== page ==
Agri-Residue [0.145]aAgri-Residue [1]Agri-Residue [0.446]
Petrol0.15a  0.23  
Kerosene0.03a 0.9 0.3 

[5] Activity data were collected from different government websites: Central Electricity Authority (CEA), Monthly generation report of different power plants, 2003, available at; Census of India, Indian 2001 census data, 2001, available at; Ministry of Coal (MOC), Annual report year 2001–2002, 2002, available at; Ministry of Road Transport and Highways (MRTH), Total registered motor vehicles in India from 1998 to 2004, 2004, available at; and Ministry of Agriculture (MOA), Report of the Committee on Capital Formation in Agriculture, 2004, available at; Second advance estimates of foodgrains production for 2003–04, 2004, available at Quantifying BC emission is more challenging task than any other atmospheric pollutants emission. There are large uncertainties in the source strength of carbonaceous aerosols [Cooke et al., 1999; Intergovernmental Panel on Climate Change, 2001]. The activity data related to consumption of fossil fuel at national level used in present calculations have nearly negligible uncertainties.

[6] A raster base map of India showing political boundaries has been procured from Survey of India (SOI) and geo-referenced using Ground Control Point (GCP), digitization of the national, state and district boundaries in the form of polygons were carried out using GIS tools. For the gridding, a geo-referenced grid box of 1° × 1° covering Indian Geographical area was prepared using GIS tool. In the current work, we have taken 588 districts and union territory regions and 408 grid cells of 1° × 1° covering the Indian geographical region. The district-wise emission values for each source have been mapped as area source rather than point source. Only national level and in some cases, state level inventory are available for the Indian region for the base years 2001 and 1991. So using GIS based statistical methodology, we have down scaled the national level inventory to state level inventory and again down scaled the state level to district level using local micro-level details and active data (rural/urban population, vehicle number data, coal used data, bio-fuel data and agricultural production) discussed in the next section. The prepared grid cells layer was superimposed over the district level-mapped layer to extract the gridded value for Indian region. The emission values for the gridded cells were calculated based on the corresponding district's contribution from different sources lying inside the grid cells. Similarly, the emission values are computed for all grids over the Indian geographical region. The emission values from different sources are also organized as set of thematic layers so that they can be analyzed separately.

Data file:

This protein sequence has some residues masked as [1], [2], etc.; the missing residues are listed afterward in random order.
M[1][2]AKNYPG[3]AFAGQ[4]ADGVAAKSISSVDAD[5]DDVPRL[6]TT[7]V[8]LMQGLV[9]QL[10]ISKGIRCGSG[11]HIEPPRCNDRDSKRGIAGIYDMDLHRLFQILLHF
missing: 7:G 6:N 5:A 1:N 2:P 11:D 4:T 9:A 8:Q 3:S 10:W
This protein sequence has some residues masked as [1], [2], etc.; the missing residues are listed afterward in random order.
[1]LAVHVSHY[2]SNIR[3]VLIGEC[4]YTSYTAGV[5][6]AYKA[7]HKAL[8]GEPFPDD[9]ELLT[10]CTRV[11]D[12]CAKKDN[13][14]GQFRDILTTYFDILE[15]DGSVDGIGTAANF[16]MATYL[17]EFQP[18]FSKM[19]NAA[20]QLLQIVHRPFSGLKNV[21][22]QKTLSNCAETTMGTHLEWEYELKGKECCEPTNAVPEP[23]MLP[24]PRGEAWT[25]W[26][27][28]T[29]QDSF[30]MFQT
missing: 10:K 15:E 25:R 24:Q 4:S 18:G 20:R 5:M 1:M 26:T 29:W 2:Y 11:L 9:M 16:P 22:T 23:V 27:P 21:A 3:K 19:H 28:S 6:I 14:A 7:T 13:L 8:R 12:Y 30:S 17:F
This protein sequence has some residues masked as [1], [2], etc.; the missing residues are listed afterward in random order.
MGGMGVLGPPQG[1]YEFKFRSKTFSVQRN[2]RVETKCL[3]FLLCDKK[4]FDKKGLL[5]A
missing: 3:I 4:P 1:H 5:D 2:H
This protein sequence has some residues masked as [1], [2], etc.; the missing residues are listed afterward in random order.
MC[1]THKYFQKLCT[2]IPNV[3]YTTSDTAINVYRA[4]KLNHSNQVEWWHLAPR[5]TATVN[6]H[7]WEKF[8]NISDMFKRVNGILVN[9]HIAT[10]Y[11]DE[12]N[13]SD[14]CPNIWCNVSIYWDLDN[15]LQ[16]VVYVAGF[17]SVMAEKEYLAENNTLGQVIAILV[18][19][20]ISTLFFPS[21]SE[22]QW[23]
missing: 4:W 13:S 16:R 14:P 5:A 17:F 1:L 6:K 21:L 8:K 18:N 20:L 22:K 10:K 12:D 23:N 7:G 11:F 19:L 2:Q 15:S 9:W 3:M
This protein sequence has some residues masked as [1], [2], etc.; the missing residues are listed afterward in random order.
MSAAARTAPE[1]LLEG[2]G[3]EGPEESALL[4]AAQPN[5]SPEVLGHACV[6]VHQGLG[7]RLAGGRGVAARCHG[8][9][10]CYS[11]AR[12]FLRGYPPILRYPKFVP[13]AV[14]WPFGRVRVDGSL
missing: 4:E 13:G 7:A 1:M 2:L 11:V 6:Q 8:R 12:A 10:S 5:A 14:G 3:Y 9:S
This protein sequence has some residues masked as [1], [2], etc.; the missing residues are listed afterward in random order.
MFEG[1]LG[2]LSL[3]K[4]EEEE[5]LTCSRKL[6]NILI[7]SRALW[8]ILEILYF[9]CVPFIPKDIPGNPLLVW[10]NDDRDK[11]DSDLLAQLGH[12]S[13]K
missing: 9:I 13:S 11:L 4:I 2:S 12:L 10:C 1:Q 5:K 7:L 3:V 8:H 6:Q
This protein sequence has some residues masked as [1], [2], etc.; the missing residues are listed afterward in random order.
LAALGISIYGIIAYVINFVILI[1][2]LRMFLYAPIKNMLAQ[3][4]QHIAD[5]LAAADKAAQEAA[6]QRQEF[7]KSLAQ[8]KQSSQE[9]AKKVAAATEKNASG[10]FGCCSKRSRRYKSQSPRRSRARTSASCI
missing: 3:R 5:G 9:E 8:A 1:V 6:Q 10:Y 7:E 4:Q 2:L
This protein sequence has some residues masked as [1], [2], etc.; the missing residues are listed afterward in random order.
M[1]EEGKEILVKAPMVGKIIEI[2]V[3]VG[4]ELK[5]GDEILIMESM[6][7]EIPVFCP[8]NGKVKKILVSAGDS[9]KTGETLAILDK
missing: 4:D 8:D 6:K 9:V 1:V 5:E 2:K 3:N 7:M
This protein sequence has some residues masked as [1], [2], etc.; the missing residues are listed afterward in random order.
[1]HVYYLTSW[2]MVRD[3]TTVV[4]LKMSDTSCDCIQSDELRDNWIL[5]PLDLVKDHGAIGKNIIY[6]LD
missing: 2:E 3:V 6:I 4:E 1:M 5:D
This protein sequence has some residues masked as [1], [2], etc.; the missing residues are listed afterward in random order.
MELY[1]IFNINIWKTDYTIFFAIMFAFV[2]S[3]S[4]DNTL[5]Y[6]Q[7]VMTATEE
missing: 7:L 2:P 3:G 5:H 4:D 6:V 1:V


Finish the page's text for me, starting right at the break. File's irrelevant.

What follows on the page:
3. Preparation of Database

[7] The major consumers of coal in India are the thermal power stations, followed by the steel plants and cement plants. Coal production in India was around 212 MT and 333 MT for the year 1991 and 2001 respectively (MOC, Major big plants consume about 81% of coal and rest 19% is used by other sources (residential, commercial and small industrial units) [Dalvi et al., 2006], which are not available at district level as well as state level. As per capacity and consumption of coal as fuel, the plants units are assigned equal weightage to each category (1 steel plant = 3 cement plant = 0.22 power plant), tabulated in Table 2. The rest 19% coal is distributed to district level population as per capita consumption. In the current inventory studies, some uncertainties may occur due to inclusions of only major industries but it may be considered negligible.

Table 2. Capacity and Consumption of Coal in Different Industries With Weightage
IndustryCapacity, tonnes per annumAnnual Coal Requirement, tonnes
Power Plants250 MW1350000
Steel plants500000 tpa300000
Cement plants500000 tpa100000

[8] Nearly 70% of electric energy demand is met by the thermal power stations in India. The steel production also has increased from 15.1 MT in 1991 to 29.0 MT in 2001 (International Labour Organization, Steel in India SAIL's integrated plants, 1991, available at; Press Information Bureau (PIB), Steel, 2001, available at The total production of cement in all cement plants was 48.9 MT of which, large plants produced 45.75 MT and small plants produced only 3.15 MT. Total cement production has increased to 100.35 MT in 2001, which is an increase of 105% as compared to 1991, Plant-wise cement production capacity for the year 2001 and 1991, 2006, available at